Starting a foundation was important to me because I wanted to start giving back as soon as possible. Traveling all the world as an artist is an opportunity to give back in multiple cities. Honestly, I felt that starting a foundation like LUF was my responsibility as an artist. I couldn’t think of any reasons to wait, so I just went for it.

I think it is wonderful that your foundation wants to offer more digital tools for children and adolescents. How did you come up with this idea?

The idea came from visiting with kids and noticing that they didn’t really want to talk. They either wanted to listen to me sing or wanted to be in front of some kind of device (tv, iPad, phone, etc.) I was inspired to meet the kids where they were at, so I set out to blend the music world with the digital age and create a resource kids can use to help cope.

You will soon be traveling in the western United States to work on your book. Can you tell me more about how your book and trip will benefit your foundation?

The book series will be comprised of two genres 1. Children series 2. Adolescent series. They will share a common theme, which is navigating through the 5 stages of grief. I wanted to remain truthful to the readers, so it was crucial to create 2 books designed for their different development phases. The books will eventually be published, but first will be created into an E-Book as well an audible.

What is your biggest hope for your foundation and your career?

Such big and great questions. I think my biggest hopes for my foundation are for it to positively impact anyone who comes into contact with it and I hope we are always in a position to provide the help & resources the children need to inspire and encourage them to boldly walk into this world, regardless of the scars grief may leave behind. My hope for my career is to be able to write and perform music for the rest of my life. If I can wake up, write, sing and work with Look Up Foundation, then I can’t possibly be failing.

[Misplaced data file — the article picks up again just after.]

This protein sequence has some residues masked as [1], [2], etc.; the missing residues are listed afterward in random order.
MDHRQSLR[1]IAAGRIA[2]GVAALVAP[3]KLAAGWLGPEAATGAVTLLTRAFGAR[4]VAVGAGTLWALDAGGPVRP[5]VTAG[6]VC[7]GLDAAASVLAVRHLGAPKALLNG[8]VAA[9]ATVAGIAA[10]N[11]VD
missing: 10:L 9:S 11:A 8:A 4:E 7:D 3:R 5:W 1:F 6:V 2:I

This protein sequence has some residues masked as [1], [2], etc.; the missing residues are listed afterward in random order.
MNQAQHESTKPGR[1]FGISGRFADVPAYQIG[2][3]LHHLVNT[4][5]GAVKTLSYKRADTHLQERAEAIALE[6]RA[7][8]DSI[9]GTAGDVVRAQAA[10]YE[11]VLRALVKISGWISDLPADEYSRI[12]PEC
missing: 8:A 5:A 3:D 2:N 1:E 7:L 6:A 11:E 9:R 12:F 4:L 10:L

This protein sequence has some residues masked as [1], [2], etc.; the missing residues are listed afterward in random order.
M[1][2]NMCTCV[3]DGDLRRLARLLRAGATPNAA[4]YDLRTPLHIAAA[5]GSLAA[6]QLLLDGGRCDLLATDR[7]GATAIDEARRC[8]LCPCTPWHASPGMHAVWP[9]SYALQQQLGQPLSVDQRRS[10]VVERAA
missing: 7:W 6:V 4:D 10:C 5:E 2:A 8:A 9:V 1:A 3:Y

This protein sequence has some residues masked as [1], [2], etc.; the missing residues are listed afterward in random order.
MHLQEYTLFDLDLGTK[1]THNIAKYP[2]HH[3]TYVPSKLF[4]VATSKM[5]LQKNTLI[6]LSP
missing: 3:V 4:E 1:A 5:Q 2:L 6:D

How can our readers support the foundation?

As many of you may know, non-profits survive off donations. Right now, we are constantly fundraising to build a solid foundation. Donating is easy, you can simply visit lookupfoundation.org and give online via paypal or you can send donations to 3805 Rolland RD Nashville TN 37205 (made out to Look Up Foundation) 

Is there a place to follow your upcoming trip?
Yes! The best places to follow are on Instagram, @lookupfoundation or @harpergraemusic.

Do you have any advice or wisdom to offer adolescents who relate to your story?
Never give up on yourself. You came into this world for a reason and your strength, determination and passions matter. Embrace your dreams, turn them into goals and work hard to make them a reality.

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Annie is a photographer and artist currently residing outside of Philadelphia. She has a degree in media design from the MTSU School of Journalism and got her start doing graphic and merchandise design for the NYC theatre community. She spends most of her free time traveling to theatre, concerts, or creating art. She has an unquenchable thirst to explore all things abandoned and old. Annie also answers to the name of Yoda (a favorite nickname amongst family and friends)